‘X-Men: First Class’ offers franchise redemption
Wed, Jun 1, 2011 (6 p.m.)
See, there is a way to do this right: It’s easy to lose hope as a parade of soulless, cash-in sequels streams forth from Hollywood, but X-Men: First Class proves that even the fifth movie in a franchise more than a decade old can be fresh, fun and exciting. After a noisy, cluttered third sequel (2006’s X-Men: The Last Stand) and a dreadful spin-off (2009’s X-Men Origins: Wolverine), the X-Men superhero series was looking pretty worn, and a prequel featuring an entirely new cast seemed like the wrong way to set things right. But director/co-writer Matthew Vaughn and producer/co-writer Bryan Singer (back on board for the first time since 2003’s X2) take the series in an entertaining new direction while sticking to the core strengths that made the first two Singer-directed movies so enjoyable.
The focus is once again on the rivalry between Professor X and Magneto, here played as younger men by James McAvoy and Michael Fassbender (Patrick Stewart and Ian McKellen played the older versions in the previous movies). In the 1960s, as mutants are first emerging, Charles and Erik (as they’re known in their pre-superhero days) are friends and allies despite their divergent personalities. They team up with a sympathetic CIA agent (Rose Byrne) and recruit a team of young mutants to thwart the efforts of the megalomaniacal Sebastian Shaw (Kevin Bacon), who plans to start a nuclear war.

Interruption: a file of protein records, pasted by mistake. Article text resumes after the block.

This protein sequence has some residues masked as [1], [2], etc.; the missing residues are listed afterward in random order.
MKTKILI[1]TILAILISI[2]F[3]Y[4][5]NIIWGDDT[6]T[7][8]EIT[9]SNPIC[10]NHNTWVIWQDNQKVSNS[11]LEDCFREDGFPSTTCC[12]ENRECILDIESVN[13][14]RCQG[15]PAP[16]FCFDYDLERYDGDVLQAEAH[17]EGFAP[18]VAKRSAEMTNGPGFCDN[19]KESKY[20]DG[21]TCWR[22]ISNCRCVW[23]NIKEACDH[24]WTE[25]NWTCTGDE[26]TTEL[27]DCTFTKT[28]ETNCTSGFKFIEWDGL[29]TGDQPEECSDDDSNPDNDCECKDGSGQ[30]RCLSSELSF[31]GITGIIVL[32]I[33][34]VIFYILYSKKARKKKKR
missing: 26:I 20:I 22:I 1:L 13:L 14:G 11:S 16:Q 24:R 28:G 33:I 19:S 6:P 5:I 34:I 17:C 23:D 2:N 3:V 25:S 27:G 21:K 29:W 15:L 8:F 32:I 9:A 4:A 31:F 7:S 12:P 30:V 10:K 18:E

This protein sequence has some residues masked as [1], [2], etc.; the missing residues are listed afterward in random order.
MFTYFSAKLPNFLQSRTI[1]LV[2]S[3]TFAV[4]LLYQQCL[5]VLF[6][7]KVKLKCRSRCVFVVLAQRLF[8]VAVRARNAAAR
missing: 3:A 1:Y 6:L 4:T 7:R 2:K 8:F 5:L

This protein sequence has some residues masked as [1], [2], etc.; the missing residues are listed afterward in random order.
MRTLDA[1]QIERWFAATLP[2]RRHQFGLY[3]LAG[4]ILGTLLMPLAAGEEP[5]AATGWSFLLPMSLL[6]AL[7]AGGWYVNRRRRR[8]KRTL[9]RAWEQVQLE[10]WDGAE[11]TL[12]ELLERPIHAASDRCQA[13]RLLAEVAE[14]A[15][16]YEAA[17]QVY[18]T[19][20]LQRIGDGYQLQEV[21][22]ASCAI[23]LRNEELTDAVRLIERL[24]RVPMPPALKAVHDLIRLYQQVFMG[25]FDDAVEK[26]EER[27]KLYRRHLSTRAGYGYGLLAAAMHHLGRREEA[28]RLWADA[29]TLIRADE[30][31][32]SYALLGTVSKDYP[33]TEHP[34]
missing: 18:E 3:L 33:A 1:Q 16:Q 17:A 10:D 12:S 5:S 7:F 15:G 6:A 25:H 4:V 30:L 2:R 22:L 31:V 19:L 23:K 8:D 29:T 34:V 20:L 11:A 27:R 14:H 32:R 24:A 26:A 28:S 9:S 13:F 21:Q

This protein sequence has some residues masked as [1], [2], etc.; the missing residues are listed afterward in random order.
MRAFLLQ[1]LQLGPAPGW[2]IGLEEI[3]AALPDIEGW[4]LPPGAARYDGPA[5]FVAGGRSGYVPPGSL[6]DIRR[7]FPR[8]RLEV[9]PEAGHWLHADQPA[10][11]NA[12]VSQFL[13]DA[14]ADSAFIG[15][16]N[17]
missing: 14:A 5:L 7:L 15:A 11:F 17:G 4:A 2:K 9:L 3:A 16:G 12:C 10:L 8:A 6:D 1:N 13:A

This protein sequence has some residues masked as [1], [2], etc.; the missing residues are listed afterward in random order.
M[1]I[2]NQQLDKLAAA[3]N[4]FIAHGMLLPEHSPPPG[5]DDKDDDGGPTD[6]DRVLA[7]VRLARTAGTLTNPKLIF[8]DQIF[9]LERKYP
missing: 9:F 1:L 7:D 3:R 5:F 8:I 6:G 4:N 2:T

Vaughn reimagines the early days of the X-Men story as a sort of alternate history, with the Cuban missile crisis transformed into an inter-mutant conflict. Taking cues from ’60s-era action-adventures, Vaughn delivers a stylish and fast-paced movie, telling a complete story while also offering plenty of nods to continuity. Inevitably, the large cast means that some secondary characters are little more than background noise, and Shaw’s villainous motivations are a bit thin. But McAvoy and Fassbender do an excellent job of exploring the dynamic between Professor X and Magneto, and Vaughn nicely balances character development and historical resonance with the demands of a large-scale action movie. First Class shakes off the doldrums of its predecessors, and in the process shows other would-be summer blockbusters how it’s done.